The family lived at 182 Ebury Street, Belgravia[18] and bought Long Barn in Kent as a country house (1915–1930). They employed the architect Edwin Lutyens to make improvements to the house. The British declaration of war on the Ottoman Empire in November 1914, following Ottoman naval attacks on Russia, precluded any return to Constantinople.[15]: 131 

Long Barn, Kent

The couple had two children: Benedict (1914–1978), an art historian, and Nigel (1917–2004), a well-known editor, politician, and writer. Another son was stillborn in 1915.

Relationship with Violet Keppel

Vita Sackville-West in her twenties, by William Strang, 1918

Sackville-West continued to receive devoted letters from her lover Violet Keppel. She was deeply upset to read of Keppel's engagement to Major Denys Trefusis.[15]: 131  Her response was to travel to Paris to see Keppel and persuade her to honour their commitment. Keppel, depressed and suicidal, did eventually marry her fiancé, under pressure from her mother, though Keppel made it clear that she did not love her husband.[19]: 62  Sackville-West called the marriage her own greatest failure.[19]: 65 

Violet in 1920

Sackville-West and Keppel disappeared together several times from 1918 on, mostly to France. One day in 1918 Vita writes that she experienced a radical 'liberation', where her male aspect was unexpectedly freed.[20] She writes: "I went into wild spirits; I ran, I shouted, I jumped, I climbed, I vaulted over gates, I felt like a schoolboy let out on a holiday ... that wild irresponsible day".[20]

The mothers of both women joined forces to sabotage the relationship and force their daughters back to their husbands.[19] But they were unsuccessful. Sackville-West often dressed as a man, styled as Keppel's husband. The two women made a bond to remain faithful to one another, pledging that neither would engage in sexual relations with their husbands.[d]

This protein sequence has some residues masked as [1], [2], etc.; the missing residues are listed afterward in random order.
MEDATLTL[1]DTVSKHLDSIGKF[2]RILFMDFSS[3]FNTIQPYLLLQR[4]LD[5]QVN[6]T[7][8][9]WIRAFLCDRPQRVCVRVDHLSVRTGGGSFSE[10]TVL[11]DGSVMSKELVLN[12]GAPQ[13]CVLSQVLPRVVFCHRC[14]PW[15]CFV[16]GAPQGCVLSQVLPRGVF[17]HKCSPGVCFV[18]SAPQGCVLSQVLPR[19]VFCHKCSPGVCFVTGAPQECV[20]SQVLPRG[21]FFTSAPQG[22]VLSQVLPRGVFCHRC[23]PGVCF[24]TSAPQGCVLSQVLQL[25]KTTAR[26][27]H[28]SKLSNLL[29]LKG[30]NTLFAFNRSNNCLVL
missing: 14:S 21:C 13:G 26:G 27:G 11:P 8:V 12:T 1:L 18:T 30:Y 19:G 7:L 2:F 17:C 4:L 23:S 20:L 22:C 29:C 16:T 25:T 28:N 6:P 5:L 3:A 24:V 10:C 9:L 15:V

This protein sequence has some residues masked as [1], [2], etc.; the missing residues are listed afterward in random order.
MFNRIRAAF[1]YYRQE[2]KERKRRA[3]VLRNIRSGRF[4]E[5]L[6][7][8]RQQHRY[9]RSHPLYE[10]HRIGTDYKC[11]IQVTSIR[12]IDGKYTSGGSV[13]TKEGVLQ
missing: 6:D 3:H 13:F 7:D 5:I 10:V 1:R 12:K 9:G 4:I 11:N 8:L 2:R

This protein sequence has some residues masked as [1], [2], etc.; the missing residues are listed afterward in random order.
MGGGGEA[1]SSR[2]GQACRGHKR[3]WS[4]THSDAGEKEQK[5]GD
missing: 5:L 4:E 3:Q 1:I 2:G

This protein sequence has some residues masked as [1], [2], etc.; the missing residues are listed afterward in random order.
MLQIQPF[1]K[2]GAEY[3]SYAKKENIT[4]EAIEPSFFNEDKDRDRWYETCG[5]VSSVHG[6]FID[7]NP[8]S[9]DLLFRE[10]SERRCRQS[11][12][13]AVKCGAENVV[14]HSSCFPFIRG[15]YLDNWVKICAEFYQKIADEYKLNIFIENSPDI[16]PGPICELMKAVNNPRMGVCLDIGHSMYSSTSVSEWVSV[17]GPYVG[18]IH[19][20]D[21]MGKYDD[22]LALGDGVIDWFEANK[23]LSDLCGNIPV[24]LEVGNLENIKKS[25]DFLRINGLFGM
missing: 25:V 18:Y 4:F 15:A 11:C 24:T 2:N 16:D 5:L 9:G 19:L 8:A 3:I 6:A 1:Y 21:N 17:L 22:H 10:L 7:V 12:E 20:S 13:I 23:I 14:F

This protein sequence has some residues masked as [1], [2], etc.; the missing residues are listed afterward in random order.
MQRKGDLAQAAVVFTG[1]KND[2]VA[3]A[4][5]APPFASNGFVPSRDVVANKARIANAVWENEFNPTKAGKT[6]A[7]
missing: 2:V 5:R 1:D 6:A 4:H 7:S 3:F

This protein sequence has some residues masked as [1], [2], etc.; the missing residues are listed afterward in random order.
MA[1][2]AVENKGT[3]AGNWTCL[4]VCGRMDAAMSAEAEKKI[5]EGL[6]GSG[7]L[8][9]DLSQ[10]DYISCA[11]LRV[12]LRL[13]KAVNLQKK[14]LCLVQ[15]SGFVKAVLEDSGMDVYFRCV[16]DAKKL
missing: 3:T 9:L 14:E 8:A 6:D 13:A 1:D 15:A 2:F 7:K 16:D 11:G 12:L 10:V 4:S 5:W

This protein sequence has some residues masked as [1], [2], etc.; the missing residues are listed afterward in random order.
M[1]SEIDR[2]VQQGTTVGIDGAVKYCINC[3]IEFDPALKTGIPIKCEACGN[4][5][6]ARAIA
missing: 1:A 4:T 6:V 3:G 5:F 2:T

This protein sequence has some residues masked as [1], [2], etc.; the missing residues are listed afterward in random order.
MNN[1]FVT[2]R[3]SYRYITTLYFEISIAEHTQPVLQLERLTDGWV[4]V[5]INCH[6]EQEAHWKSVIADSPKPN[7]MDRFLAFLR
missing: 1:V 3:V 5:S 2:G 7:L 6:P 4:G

Keppel continued to pursue her lover to great lengths, until Sackville-West's affairs with other women finally took their toll. In November 1919, while staying at Monte Carlo, Sackville-West wrote that she felt very low, entertaining thoughts of suicide, believing that Nicolson would be better off without her.[17] In 1920 the lovers ran off again to France together and their husbands chased after them in a small two-seater aeroplane.[20] Sackville-West heard allegations that Keppel and her husband Trefusis had been involved sexually, and she broke off the relationship as the lesbian oath of fidelity had been broken.[17] Despite the rift, the two women stayed devoted to one another.



From 1925 to 1927, Nicolson lived in Tehran where Sackville-West often visited him. Sackville-West's book A Passenger to Tehran recounts her time there.[21]: 30  The couple were involved in planning the coronation of Rezā Khan and got to know the six-year old Crown Prince Mohammad Reza well.[21]: 31  She also visited and wrote about the former capital of Isfahan to see the Safavid palaces.[22]

Relationship with Virginia Woolf

Portrait photograph of Virginia Woolf, 1927

Sackville-West's relationship with the prominent writer Virginia Woolf began in 1925 and ended in 1935, reaching its height between 1925 and 1928.[23]: 195–214  The American scholar Louise DeSalvo wrote that the ten years while they were together were the artistic peak of both women's careers, owing to the positive influence they had on one another: "neither had ever written so much so well, and neither would ever again reach this peak of accomplishment".[23]: 195–214 [e]